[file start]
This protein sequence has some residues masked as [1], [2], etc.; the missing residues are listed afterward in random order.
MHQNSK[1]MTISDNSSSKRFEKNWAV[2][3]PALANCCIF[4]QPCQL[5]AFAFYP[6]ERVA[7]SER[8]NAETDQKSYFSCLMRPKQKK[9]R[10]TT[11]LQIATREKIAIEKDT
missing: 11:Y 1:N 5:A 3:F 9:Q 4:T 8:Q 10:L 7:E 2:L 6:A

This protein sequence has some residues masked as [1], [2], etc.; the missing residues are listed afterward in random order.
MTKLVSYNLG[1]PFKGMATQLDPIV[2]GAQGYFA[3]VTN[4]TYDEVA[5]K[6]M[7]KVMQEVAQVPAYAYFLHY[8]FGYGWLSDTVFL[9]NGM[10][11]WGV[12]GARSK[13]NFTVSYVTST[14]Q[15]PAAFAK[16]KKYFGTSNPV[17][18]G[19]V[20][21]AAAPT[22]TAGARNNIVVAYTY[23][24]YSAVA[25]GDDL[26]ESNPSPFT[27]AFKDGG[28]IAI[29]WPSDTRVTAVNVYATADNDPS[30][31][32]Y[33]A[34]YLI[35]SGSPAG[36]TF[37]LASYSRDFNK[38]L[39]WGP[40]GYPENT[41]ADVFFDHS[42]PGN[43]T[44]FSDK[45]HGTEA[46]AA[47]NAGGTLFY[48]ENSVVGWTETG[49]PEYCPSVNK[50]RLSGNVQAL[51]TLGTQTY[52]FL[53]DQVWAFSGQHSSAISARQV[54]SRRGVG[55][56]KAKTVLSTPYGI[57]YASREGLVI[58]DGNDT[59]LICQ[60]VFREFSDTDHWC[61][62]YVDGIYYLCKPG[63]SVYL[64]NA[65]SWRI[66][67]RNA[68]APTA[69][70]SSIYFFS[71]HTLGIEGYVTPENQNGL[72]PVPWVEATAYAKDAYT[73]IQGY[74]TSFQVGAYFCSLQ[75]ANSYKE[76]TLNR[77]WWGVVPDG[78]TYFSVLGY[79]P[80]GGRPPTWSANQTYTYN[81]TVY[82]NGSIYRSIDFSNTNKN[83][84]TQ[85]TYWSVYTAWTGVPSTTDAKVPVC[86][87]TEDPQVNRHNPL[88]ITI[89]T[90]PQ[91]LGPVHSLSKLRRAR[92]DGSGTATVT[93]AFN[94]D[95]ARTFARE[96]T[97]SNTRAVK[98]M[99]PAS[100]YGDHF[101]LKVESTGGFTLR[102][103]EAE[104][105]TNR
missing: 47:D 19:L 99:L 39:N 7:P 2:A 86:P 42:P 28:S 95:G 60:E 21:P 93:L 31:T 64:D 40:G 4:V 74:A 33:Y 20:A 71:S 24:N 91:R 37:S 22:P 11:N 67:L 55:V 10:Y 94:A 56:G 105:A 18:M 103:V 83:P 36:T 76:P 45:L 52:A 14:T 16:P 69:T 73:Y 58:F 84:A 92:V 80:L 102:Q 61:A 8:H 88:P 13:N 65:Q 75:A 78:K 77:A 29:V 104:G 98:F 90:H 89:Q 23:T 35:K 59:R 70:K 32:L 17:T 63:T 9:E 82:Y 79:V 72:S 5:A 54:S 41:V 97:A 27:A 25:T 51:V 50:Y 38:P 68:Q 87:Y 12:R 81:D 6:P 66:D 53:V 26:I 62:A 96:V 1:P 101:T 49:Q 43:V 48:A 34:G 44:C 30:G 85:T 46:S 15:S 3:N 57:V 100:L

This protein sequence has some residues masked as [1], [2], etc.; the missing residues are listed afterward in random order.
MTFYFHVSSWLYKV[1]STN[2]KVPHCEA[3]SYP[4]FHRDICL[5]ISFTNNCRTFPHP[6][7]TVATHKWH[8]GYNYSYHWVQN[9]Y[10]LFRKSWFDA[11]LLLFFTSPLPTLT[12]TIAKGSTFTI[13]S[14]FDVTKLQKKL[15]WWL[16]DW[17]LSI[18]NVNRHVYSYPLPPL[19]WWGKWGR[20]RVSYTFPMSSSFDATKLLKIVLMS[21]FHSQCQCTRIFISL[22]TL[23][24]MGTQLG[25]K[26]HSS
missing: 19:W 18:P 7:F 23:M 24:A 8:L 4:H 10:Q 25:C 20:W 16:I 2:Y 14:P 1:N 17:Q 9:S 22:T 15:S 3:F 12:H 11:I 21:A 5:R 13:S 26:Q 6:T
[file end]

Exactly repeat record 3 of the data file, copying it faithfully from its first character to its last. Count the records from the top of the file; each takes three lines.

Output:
This protein sequence has some residues masked as [1], [2], etc.; the missing residues are listed afterward in random order.
MTFYFHVSSWLYKV[1]STN[2]KVPHCEA[3]SYP[4]FHRDICL[5]ISFTNNCRTFPHP[6][7]TVATHKWH[8]GYNYSYHWVQN[9]Y[10]LFRKSWFDA[11]LLLFFTSPLPTLT[12]TIAKGSTFTI[13]S[14]FDVTKLQKKL[15]WWL[16]DW[17]LSI[18]NVNRHVYSYPLPPL[19]WWGKWGR[20]RVSYTFPMSSSFDATKLLKIVLMS[21]FHSQCQCTRIFISL[22]TL[23][24]MGTQLG[25]K[26]HSS
missing: 19:W 18:P 7:F 23:M 24:A 8:L 4:H 10:Q 25:C 20:W 16:I 2:Y 14:P 1:N 17:Q 9:S 22:T 15:S 3:F 12:H 11:I 21:A 5:R 13:S 26:Q 6:T